Surprisingly, open-source, non-custodial Bitcoin privacy wallet Wasabi is popular enough to get the attention of the European Union Agency for Law Enforcement Cooperation (Europol), the Hague-based European Union’s law enforcement agency. However, as for what the law enforcement can do about this wallet’s privacy options – it’s not good for them.
In a two-part report for the eyes of “law enforcement only,” one date April and the other May, 2020, Europol’s European Cyber Crimes Center (EC3), writes indicating that they’ve noticed an “increasing number of investigations involving Wasabi Wallet.” EC3 points out that the wallet’s use of the anonymization method for bitcoin transactions CoinJoin, Integration of TOR Software, that some anti-money laundering (AML) legislation, like the AMLD5, don’t apply to it as well as other privacy-focused features. The news was first reported by CoinDesk.
As to how popular Wasabi is, the agency says this, “certainly popular enough to spark our interest.” They further cite the data made available by blockchain and analytics specialists Chainanlysis according to which Wasabi stored keys to over BTC 110,000 (USD 1 billion). In addition, almost USD 50 million in BTC were deposited in three weekends leading to the March report, with almost 30% from the dark web. “This is a significant amount, relatively speaking, given the dark web transactions are estimated to have only 1% share of total transactions” EC3 writes.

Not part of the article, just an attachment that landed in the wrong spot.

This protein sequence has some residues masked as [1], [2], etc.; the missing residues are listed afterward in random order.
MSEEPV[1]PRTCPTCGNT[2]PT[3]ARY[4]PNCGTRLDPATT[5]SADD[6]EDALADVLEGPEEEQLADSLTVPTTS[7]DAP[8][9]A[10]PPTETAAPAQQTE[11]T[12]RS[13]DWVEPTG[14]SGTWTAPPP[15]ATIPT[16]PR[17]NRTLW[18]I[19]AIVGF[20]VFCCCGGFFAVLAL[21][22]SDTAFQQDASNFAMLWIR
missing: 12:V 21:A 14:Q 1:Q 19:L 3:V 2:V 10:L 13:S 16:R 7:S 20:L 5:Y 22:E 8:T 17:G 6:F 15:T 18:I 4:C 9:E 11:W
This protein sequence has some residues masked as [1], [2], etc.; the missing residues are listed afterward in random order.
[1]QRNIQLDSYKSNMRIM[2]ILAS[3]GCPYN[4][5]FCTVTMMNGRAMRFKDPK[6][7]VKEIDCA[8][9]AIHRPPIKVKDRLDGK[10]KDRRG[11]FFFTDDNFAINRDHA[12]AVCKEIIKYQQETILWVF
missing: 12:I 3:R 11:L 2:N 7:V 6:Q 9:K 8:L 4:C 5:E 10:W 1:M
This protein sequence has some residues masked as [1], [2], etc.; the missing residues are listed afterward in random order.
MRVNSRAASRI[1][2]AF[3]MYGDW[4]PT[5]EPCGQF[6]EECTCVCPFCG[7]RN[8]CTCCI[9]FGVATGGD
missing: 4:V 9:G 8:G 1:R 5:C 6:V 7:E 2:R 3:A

The report further analyzes the use of the wallet in detail; it demonstrates a transaction, and looks into “the possibilities for law enforcement investigations,” prefacing it with: “Spoiler alert: things are not looking good.” Suspects who use the wallet correctly “have a very high probability of staying undetected.” Visually identifying a Wasabi transaction is possible and maybe helpful, it adds, but if a suspect is consistently making use of the mixer, the commercial tracing tools should be able to identify them. Whatever the case, they won’t demix them. Whether Wasabi transactions can be demixed, “realistically speaking, in most cases the answer is negative.” This may be possible, though, if a suspect makes a mistake and groups the mixed coins together. Perhaps, there may be ways to do so in the future: Dutch financial crimes investigation agency FIOD started “promising technical research into behavior and demixing of Wasabi transactions […].”
According to Wasabi, the technical details of the report are “dead on.” Gergely Hajdu, CEO of zkSNACKs, the company behind the Wasabi wallet, speaking to Cryptonews said, “We cannot, however, verify the data they have provided with regards to usage patterns, it is, of course, plausible, but considering the sensitivity of the matter, we would like to refrain from speculation on this and also on some of your questions that require it.” “Pleasantly acknowledged that their assessment of our legal situation is coinciding with our interpretation of various international laws, too,” he added. “We have already known that we are providing outstanding security for our users, but their confirmation is certainly reassuring,” he added.